Now I've found people in Europe drive a little fast, at least for my taste. This is complicated by the fact that we are driving on these small, winding mountain roads with little in the way of side barriers, so I drive even slower. For the record, Italy is very mountainous, though that's what makes it so beautiful and interesting. Either way, it wouldn't be so bad if we were all alone, but inevitably some driver pulls up behind me and isn't shy about letting me know that I'm driving too slow. They let me know this by pulling up right behind me and riding me. Talk about frustrating, though I can't complain, it's their country. They pull off these amazingly dangerous passes around blind turns and at night, it's pretty crazy. If there's a bright side to it, it's that I don't really have to do anything, they just go around me and take their own lives in their hands. It's disconcerting, but c'est la vie.
Now we passed these things throughout our trip, but never really gave much thought to actually using them, and it was kind of amusing. They have these self-service kiosks where you pay first and the pump, not completely different than what you see in America, though in the US, each pump has a pay slot, while out here in Italy, there's one central kiosk where you pay for all the pumps. Fortunately, there is an English option, but the darn thing wouldn't take our credit card. I tried my debit card, but no luck, either. I had to employ the assistance of one of our family computer/technical experts (i.e., our kids). In an ideal world, we would simply put in the card and fill the tank, but since it wouldn't take the card, we had to feed Euros into the machine and pump, then check the fuel level, and if need be, put in more Euros. We ended up doing this three times, and even then, I wasn't sure if it was completely filled up, but we went with it. As it turns out, we were fine, the rental car company didn't even check, they just asked us if we'd filled the tank.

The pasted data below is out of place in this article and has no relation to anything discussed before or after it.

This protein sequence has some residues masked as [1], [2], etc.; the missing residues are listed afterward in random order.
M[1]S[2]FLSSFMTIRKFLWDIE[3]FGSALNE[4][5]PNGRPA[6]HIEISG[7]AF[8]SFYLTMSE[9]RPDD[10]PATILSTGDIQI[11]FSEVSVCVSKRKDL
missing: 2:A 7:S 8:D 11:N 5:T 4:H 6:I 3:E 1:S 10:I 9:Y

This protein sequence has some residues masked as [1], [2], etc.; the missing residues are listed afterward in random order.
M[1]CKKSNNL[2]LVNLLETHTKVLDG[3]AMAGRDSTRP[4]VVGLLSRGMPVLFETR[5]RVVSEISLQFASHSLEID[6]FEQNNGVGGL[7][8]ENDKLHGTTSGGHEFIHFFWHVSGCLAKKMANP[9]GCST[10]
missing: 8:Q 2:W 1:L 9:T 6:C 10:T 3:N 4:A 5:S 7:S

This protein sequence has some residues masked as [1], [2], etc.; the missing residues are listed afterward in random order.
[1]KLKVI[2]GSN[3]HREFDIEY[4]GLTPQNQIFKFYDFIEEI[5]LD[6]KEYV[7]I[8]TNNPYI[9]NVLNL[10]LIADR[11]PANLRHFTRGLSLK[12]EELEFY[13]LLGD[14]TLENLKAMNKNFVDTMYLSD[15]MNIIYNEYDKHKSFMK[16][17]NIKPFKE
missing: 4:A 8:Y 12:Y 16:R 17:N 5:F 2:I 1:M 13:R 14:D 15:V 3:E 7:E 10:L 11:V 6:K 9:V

The final piece of the puzzle was returning the car, and for this, we had to locate a small airport just outside of the port town of Ancona, where we were to catch a ferry to Croatia. We managed to get there but then had to figure out how to return a rental car. At American airports, they spell this out to you in big, clear letters, but here, it was not the case. Luckily, we'd rented from Hertz, so we managed to find Hertz signs and parked the car accordingly. Then we returned the documents and keys, the people spoke English, and we were on our way.
For the record, the rental car people were super friendly, and they were by far the busiest car rental. I was told this was because they were the nicest people, and I learned this from the Frenchman next to me with whom I conversed with in French. How cool is that? The conversation started because I thought he was trying to cut in front of me in line, but then we became buddies. I love when that happens.
Until the next time, thanks (merci) for reading, and merci de R pour les pics.